Television, wow. You turn on the set, and there's a tiger staring you in the face. It must be a National Geographic Society Special, and it is: "Land of the Tiger," an exotic beauty that begins the Geographic's 10th anniversary season on PBS tonight at 8 on Channel 26.

For "Land of the Tiger," husband-and-wife wildlife photographers Stanley Breeden and Belinda Wright spent two years at two national parks in India: arid Kanha and leafy Ranthambhor. The superb footage they brought back includes wildlife scenes never captured before, not the least of these being shots of wild tigers mating. Once in the mood, two tigers may have several encounters an hour over a period of three or four days. They don't call 'em tigers for nothing.

This is the first special Breeden and Wright have done for the Geographic, but it resembles the classic of this type, "Etosha, Place of Dry Water," made by another husband-and-wife team, David and Carol Hughes. These documentaries are leaps forward for the naturalist film. There's minimal narration (nicely handled by Richard Kiley), none of the old-time anthropomorphic melodramatics about savagery and cunning, and no self-congratulation for having endured the wild. The filmmakers have the sense, still too rare in television, to let the pictures do the talking.

Obviously the tiger makes a splendid subject for the camera. Long lenses bring the cats within touching distance. Their lives are spent in the crouch position, mostly, as they lurk in reeds or woods waiting to pounce on prey. In the film, the favored snack is the sambar, an Asiatic deer that shares a shaky coexistence with the tigers around watering holes, which the deer must skittishly approach to score a sip.

Only once does the camera record a complete kill sequence, as a tiger, cranked down to slo-mo, raids a drinking party and snatches one of the sambars from the group, then drags it off to hide it from fellow tigers that show no reticence about coveting a neighbor's deer. The opening sequence of the film is edited like a movie thriller, a setup for a major pounce that, one disappointedly discovers, does not occur.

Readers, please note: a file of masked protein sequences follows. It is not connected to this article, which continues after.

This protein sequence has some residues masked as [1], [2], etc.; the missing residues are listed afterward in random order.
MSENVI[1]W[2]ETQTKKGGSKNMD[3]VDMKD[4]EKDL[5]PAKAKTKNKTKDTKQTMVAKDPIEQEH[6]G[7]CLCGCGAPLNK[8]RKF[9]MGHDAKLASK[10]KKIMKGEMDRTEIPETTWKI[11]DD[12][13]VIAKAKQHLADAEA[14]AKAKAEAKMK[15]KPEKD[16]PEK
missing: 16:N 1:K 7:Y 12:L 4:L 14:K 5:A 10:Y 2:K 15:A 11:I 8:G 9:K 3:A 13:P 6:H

Seasons go by and suffocating heat turns to saturating rain; monsoons make the jungle green overnight. In the height of the dry season, monkeys lick rocks for the moisture and salt they contain, storks poke for fish, bright green butterflies suck sand and a white-breasted kingfisher takes an impulsive dip. The squawk of the peacock is heard in the land; later the bird does a full-feather flash to commemorate summer's merciful end. A male bullfrog inflates two blue Gillespian cheeks for a celebratory croak and, less agreeably, down from the hills come vicious wild dogs that in a pack can intimidate even the mighty tiger, otherwise the ruling beast in this stratified society.

The best television is still the television from which you can learn something. Some of our feisty young documentary makers consider the Geographic's specials innocuous -- they don't get into the sordid realities of human conflict -- but they do have the capacity to bring secrets of nature, and thus of life, into bracing and edifying focus. They have their own enrapturing profundity.

Gulf Oil has bankrolled the specials since the Geographic went public (TV). Now Gulf has become part of Chevron, and Chevron has pledged to maintain its support. Meanwhile, the specials have proven themselves in the video jungle. They have remarkably long lives; some of those that show up now on cable TV are from the first batch done for CBS as long as two decades ago.

It's been a remarkable, rewarding electronic expedition. To judge from its beginning, the 10th season -- which will include a 90-minute retrospective of the previous nine -- will not be a letdown. CAPTION: Picture, One of the subjects of the National Geographic Special "Land of the Tiger." Copyright (c) Standley Breeden & Belinda Wright